3. The laser generating device of claim 1, wherein the pendulum lock includes a biasing member which biases the pendulum lock towards the locked position.

4. The laser generating device of claim 3, wherein the biasing member comprises a spring.

5. The laser generating device of claim 1, wherein the laser module assembly produces at least one line which is configured to project against a surface outside the housing.

6. The laser generating device of claim 1, wherein the laser module assembly produces a first line which projects against a surface outside the housing and a second line which projects against the surface; and

wherein the first line is generally perpendicular to the second line.

7. The laser generating device of claim 1, wherein the free-fall condition comprises a g-force under a predetermined amount for a predetermined amount of time.

8. The laser generating device of claim 1, wherein the free-fall condition comprises a g-force under 0.1 for a predetermined amount of time.

9. A laser generating device, comprising:

a housing;
a laser module assembly, the laser module assembly at least partially housed in the housing, the laser module assembly including a pendulum assembly configured to rotate under the effects of gravity and a laser module on the pendulum assembly;
wherein the laser module includes a laser generator, the laser generator generating a laser beam which is projected onto a surface outside of the housing to create a line;
a pendulum lock movable from an unlocked position to a locked position, wherein when the pendulum lock is in the locked position it prevents the pendulum assembly from rotating;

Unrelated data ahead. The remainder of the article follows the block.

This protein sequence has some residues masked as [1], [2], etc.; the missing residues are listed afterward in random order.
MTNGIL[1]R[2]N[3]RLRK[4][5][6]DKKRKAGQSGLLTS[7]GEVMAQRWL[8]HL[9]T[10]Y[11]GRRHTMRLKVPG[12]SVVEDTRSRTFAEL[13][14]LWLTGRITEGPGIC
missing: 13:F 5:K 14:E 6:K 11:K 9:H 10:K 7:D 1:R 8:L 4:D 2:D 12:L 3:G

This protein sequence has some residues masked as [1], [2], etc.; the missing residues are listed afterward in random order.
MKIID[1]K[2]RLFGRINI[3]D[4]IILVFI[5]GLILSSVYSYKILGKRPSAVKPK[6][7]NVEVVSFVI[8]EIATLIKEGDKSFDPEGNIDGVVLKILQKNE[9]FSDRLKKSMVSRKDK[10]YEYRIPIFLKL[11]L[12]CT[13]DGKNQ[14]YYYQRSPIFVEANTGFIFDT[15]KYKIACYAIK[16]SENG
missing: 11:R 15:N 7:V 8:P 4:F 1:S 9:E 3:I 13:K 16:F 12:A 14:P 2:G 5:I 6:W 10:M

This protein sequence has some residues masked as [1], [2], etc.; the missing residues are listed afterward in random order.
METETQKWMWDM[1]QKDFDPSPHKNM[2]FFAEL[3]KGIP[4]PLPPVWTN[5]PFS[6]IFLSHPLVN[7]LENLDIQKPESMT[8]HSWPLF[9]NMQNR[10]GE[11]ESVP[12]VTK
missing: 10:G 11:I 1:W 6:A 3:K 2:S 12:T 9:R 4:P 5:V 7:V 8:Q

a sensor disposed in the housing and configured to detect a freefall condition;
wherein the pendulum lock moves from the unlocked position to the locked position when the sensor detects the freefall condition;
further comprising a lock actuator, the lock actuator being movable from a blocking position to a release position;
wherein, in the blocking position, the lock actuator blocks the pendulum lock from moving from the unlocked position to the locked position;
wherein in the release position, the lock actuator allows the pendulum lock to move to the locked position;
wherein a user operated actuator is configured to move the pendulum lock from the locked position to the unlocked position.

10. The laser generating device of claim 9, further comprising a controller housed in the housing and operatively connected to the sensor.

11. The laser generating device of claim 10, further comprising a wireless transmitter; and

wherein the wireless transmitter transmits a signal to a remote electronic device when the sensor detects a freefall condition.

12. The laser generating device of claim 11, wherein the remote electronic device provides a display to a user in response to detection of the freefall condition.